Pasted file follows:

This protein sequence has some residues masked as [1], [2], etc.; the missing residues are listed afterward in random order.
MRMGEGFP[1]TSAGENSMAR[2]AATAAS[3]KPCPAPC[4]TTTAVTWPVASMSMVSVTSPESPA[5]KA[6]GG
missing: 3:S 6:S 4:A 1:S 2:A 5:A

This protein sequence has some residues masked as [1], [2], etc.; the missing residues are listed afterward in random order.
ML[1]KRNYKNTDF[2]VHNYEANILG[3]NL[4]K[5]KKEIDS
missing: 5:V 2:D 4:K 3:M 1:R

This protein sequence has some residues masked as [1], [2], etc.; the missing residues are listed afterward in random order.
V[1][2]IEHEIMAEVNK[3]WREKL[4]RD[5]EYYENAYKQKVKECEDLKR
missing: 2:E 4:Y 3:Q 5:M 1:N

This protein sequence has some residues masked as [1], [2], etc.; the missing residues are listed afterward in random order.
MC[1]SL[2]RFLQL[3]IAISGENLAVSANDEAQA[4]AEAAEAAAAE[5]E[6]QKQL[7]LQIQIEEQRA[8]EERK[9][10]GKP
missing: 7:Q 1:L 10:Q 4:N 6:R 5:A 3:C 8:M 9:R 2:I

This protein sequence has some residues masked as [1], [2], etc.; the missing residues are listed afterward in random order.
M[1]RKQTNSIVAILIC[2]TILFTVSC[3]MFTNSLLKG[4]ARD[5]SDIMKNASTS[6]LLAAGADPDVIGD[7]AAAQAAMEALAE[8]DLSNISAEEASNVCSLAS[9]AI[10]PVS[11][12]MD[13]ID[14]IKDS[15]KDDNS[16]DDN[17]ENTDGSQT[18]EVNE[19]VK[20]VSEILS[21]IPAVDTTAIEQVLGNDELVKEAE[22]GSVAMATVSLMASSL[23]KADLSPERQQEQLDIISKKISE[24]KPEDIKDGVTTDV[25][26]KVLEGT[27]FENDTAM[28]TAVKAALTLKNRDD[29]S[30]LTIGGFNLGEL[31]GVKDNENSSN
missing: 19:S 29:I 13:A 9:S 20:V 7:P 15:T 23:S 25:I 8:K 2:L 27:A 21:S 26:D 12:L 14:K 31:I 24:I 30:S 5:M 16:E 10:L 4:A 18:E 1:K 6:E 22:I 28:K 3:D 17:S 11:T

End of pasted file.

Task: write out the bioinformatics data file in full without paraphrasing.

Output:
This protein sequence has some residues masked as [1], [2], etc.; the missing residues are listed afterward in random order.
MRMGEGFP[1]TSAGENSMAR[2]AATAAS[3]KPCPAPC[4]TTTAVTWPVASMSMVSVTSPESPA[5]KA[6]GG
missing: 3:S 6:S 4:A 1:S 2:A 5:A

This protein sequence has some residues masked as [1], [2], etc.; the missing residues are listed afterward in random order.
ML[1]KRNYKNTDF[2]VHNYEANILG[3]NL[4]K[5]KKEIDS
missing: 5:V 2:D 4:K 3:M 1:R

This protein sequence has some residues masked as [1], [2], etc.; the missing residues are listed afterward in random order.
V[1][2]IEHEIMAEVNK[3]WREKL[4]RD[5]EYYENAYKQKVKECEDLKR
missing: 2:E 4:Y 3:Q 5:M 1:N

This protein sequence has some residues masked as [1], [2], etc.; the missing residues are listed afterward in random order.
MC[1]SL[2]RFLQL[3]IAISGENLAVSANDEAQA[4]AEAAEAAAAE[5]E[6]QKQL[7]LQIQIEEQRA[8]EERK[9][10]GKP
missing: 7:Q 1:L 10:Q 4:N 6:R 5:A 3:C 8:M 9:R 2:I

This protein sequence has some residues masked as [1], [2], etc.; the missing residues are listed afterward in random order.
M[1]RKQTNSIVAILIC[2]TILFTVSC[3]MFTNSLLKG[4]ARD[5]SDIMKNASTS[6]LLAAGADPDVIGD[7]AAAQAAMEALAE[8]DLSNISAEEASNVCSLAS[9]AI[10]PVS[11][12]MD[13]ID[14]IKDS[15]KDDNS[16]DDN[17]ENTDGSQT[18]EVNE[19]VK[20]VSEILS[21]IPAVDTTAIEQVLGNDELVKEAE[22]GSVAMATVSLMASSL[23]KADLSPERQQEQLDIISKKISE[24]KPEDIKDGVTTDV[25][26]KVLEGT[27]FENDTAM[28]TAVKAALTLKNRDD[29]S[30]LTIGGFNLGEL[31]GVKDNENSSN
missing: 19:S 29:I 13:A 9:S 20:V 7:P 15:T 23:S 25:I 8:K 2:L 27:A 21:S 26:D 12:L 14:K 31:I 24:I 30:S 5:M 16:E 10:L 4:A 18:E 1:K 6:E 22:I 28:K 3:D 17:S 11:T